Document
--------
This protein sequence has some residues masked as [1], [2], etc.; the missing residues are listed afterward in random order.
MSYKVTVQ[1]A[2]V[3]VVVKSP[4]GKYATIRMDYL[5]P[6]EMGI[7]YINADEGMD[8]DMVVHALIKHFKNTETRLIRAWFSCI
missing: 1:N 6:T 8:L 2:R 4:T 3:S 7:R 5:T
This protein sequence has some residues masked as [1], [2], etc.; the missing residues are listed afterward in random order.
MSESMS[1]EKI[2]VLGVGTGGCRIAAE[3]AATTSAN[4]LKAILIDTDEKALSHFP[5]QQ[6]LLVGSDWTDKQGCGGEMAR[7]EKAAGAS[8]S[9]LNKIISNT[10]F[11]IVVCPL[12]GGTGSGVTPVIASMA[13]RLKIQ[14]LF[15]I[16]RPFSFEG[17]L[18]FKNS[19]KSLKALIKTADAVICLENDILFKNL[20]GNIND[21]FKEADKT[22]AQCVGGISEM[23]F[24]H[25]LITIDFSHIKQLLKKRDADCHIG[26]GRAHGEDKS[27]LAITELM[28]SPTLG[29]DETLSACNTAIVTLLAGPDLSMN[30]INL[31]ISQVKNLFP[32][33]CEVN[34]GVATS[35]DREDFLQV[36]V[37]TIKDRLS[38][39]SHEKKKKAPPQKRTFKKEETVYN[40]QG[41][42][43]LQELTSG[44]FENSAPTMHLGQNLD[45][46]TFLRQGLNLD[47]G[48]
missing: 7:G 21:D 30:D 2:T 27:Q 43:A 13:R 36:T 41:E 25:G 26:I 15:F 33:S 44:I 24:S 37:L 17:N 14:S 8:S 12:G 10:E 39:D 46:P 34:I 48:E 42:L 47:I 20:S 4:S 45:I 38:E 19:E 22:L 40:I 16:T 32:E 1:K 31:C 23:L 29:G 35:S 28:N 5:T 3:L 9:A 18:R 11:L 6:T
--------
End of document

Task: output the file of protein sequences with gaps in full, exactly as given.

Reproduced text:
This protein sequence has some residues masked as [1], [2], etc.; the missing residues are listed afterward in random order.
MSYKVTVQ[1]A[2]V[3]VVVKSP[4]GKYATIRMDYL[5]P[6]EMGI[7]YINADEGMD[8]DMVVHALIKHFKNTETRLIRAWFSCI
missing: 1:N 6:T 8:L 2:R 4:T 3:S 7:R 5:T
This protein sequence has some residues masked as [1], [2], etc.; the missing residues are listed afterward in random order.
MSESMS[1]EKI[2]VLGVGTGGCRIAAE[3]AATTSAN[4]LKAILIDTDEKALSHFP[5]QQ[6]LLVGSDWTDKQGCGGEMAR[7]EKAAGAS[8]S[9]LNKIISNT[10]F[11]IVVCPL[12]GGTGSGVTPVIASMA[13]RLKIQ[14]LF[15]I[16]RPFSFEG[17]L[18]FKNS[19]KSLKALIKTADAVICLENDILFKNL[20]GNIND[21]FKEADKT[22]AQCVGGISEM[23]F[24]H[25]LITIDFSHIKQLLKKRDADCHIG[26]GRAHGEDKS[27]LAITELM[28]SPTLG[29]DETLSACNTAIVTLLAGPDLSMN[30]INL[31]ISQVKNLFP[32][33]CEVN[34]GVATS[35]DREDFLQV[36]V[37]TIKDRLS[38][39]SHEKKKKAPPQKRTFKKEETVYN[40]QG[41][42][43]LQELTSG[44]FENSAPTMHLGQNLD[45][46]TFLRQGLNLD[47]G[48]
missing: 7:G 21:D 30:D 2:T 27:Q 43:A 13:R 36:T 41:E 25:G 26:I 15:F 33:S 44:I 24:S 37:L 17:N 14:S 8:S 12:G 10:E 39:D 46:P 34:I 48:E 42:L 47:I 20:S 4:S 45:I 38:E 19:E 22:L 40:I 16:T 32:E 1:K 31:C 23:L 29:G 35:S 28:N 5:T 3:L 9:A 18:R 11:L 6:T